On Wednesday, April 1, 2020, the U.S. Food and Drug Administration requested that manufacturers recall all prescription and OTC ranitidine drugs from the market immediately. The agency has determined that an impurity increases over time, particularly in warm storage temperatures, resulting in unacceptable exposure to the carcinogen NDMA. While some samples tested did not contain dangerous levels of an impurity, the FDA has decided that the product should become unavailable as they continue to investigate.
History of Zantac Recall
Concerns about nitrosamines like NDMA in the human body date back to GlaxoSmithKline’s potentially flawed internal safety studies on Zantac in the 1980s. Decades later, a 2004 study linked ranitidine with the development of bladder cancer, and a 2016 Stanford study found NDMA levels in the urine of Zantac users that exceeded 47,000 nanograms.
More recently, the FDA’s own studies revealed potential contamination. They explained in their statement: “The FDA has been investigating NDMA and other nitrosamine impurities in blood pressure and heart failure medicines called Angiotensin II Receptor Blockers (ARBs) since last year. In the case of ARBs, the FDA has recommended numerous recalls as it discovered unacceptable levels of nitrosamines.”
- September 13, 2019 – The FDA alerts health care providers of NDMA found in test samples of ranitidine.
- September 24, 2019 – The FDA announces a voluntary recall of Sandoz ranitidine capsules.
- October 2019 – February 2020 – Ranitidine tests continue. Generic manufacturers voluntarily recall ranitidine.
- April 1, 2020 – The FDA recommends that all ranitidine be voluntarily recalled while the investigation continues.
What Is the Risk of Taking Zantac?
Nitrosodimethylamine (NDMA) is a “probable human carcinogen,” which means it could cause cancer. While low levels of NDMA naturally found in soil, water, and grilled foods are not expected to increase your cancer risk, higher levels of exposure from medication like Zantac may pose an unacceptable risk.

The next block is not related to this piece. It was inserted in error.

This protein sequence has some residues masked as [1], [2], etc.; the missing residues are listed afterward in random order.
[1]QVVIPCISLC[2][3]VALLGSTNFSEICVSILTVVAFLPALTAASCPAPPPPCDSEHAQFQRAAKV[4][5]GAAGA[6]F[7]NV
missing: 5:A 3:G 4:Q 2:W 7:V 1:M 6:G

What Should You Do If You Use Zantac?
If you’ve been using Zantac to treat stomach ulcers, esophagitis, GERD, or Zollinger-Ellison syndrome, you’ll find it is no longer available in pharmacies – either in the over-the-counter format or prescription strength. Abruptly ceasing use of the product could cause an influx of acid into your stomach, so it’s best to consult your doctor.
Safe, non-ranitidine alternatives to Zantac to help manage your condition includes:
- Famotidine (Pepcid)
- Cimetidine (Tagamet)
- Esomeprazole (Nexium)
- Lansoprazole (Prevacid)
- Omeprazole (Prilosec)
If you have Zantac at home, be aware that it is not on the FDA’s “flush list.” Therefore, you must return the unused medication to a nearby drop-off location or discard the medicine in your trash at home in a sealed Ziploc bag with kitty litter or coffee grounds.
Are Zantac Users Suing?
One woman from Illinois has already filed suit, alleging that her stomach cancer was directly caused by her use of Zantac from 2000-2018. Her lawsuit claims that the increased NDMA level is not related to storage or a manufacturing impurity, but rather, is a defective function of the ranitidine molecule itself as it breaks down in the digestive tract.
The U.S. Judicial Panel on Multidistrict Litigation recently consolidated 144 Zantac lawsuits into MDL-2924 before Judge Robin L. Rosenberg into the U.S. District Court for the District of Florida for the streamlining of pretrial proceedings.
If you or a loved one received a recent cancer diagnosis after years of Zantac or generic ranitidine use, contact Showard Law Firm to explore your legal options. Consultations are always free, and it costs you nothing out-of-pocket to pursue your claim.